As you drive anywhere in America, you WILL pass many tents, cardboard boxes, and grocery carts full of belonging of the homesless. It makes me ill to see that our greedy government is so fast to deliver billions to another country when we are suffering here in America. We the people have had it. Changes must be made to our government or a collapse of U.S. government may be OUR future. Start supporting us, the people, like we have supported you in the past.

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Global Food Crisis may arise as Putin's War in Ukraine wages on March 23, 2022 - 2:45 pm

[…] Humanitarian Aid suggests a domestic food crisis can be averted.  […]

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JM April 23, 2022 - 7:25 am

Thank you for a thoughtful and well-written article. I was searching for something that could speak to the thoughts in my head and you nailed it! I wanted to vent about why the government can spend billions of our tax dollars overseas but can’t agree on how to make amends for the Tulsa massacre, redlining, years of systematic racism in employment, housing and educational opportunities and even the fact that they’ve legalized marijuana but leave thousands of blacks in prison who were jailed for this very offense. We, blacks, should have a say In how those billions get spent. For my money, I need more than symbolic holidays established to recognize black struggles and talk about doing better with killing black people and facing no penalty for it. Our, yes, our elected officials are making it happen for Ukrainian people but quick. How about doing that right here for US black citizens who built this country and continue to try to get a fair sliver of its shrinking pie? Even the Ukrainian immigrants now flooding into the US get housing and support. We can start there for the American homeless. Just saying.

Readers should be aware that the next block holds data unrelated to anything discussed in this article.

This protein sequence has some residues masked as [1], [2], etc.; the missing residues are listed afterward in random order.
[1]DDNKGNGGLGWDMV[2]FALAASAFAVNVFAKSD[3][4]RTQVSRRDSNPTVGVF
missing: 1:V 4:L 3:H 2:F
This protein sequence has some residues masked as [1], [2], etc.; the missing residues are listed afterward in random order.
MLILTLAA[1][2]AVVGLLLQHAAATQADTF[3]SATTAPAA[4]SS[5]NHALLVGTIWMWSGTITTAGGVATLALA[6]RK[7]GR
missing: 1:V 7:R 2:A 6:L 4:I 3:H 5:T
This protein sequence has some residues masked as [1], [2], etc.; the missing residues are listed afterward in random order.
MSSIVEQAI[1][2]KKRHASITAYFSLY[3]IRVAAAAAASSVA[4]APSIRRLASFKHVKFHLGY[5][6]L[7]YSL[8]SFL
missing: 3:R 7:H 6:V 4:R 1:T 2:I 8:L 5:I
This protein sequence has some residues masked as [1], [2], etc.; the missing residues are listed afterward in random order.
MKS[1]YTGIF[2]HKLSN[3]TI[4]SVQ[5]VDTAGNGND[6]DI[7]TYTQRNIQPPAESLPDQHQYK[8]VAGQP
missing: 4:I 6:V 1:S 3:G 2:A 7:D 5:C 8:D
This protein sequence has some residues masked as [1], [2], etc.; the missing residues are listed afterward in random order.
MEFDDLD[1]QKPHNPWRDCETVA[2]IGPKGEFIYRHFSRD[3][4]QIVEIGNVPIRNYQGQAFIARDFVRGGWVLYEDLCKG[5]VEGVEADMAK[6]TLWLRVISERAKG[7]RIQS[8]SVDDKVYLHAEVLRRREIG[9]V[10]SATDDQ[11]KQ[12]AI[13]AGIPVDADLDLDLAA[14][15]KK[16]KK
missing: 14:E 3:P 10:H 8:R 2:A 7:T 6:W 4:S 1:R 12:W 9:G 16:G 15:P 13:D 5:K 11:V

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Thea May 18, 2022 - 8:57 am

It’s not only blacks who are poor & homeless in thee US & not receiving any help. I’m a 56 year old white woman & I have been homeless since a tornado destroyed my home in 2011. We did not qualify for help because not enough of our county was destroyed. I am beyond angry that ‘our’ government is so willing to help other countries when there are so many people in America who are suffering & need assistance. I’m tired of being ignored & denied.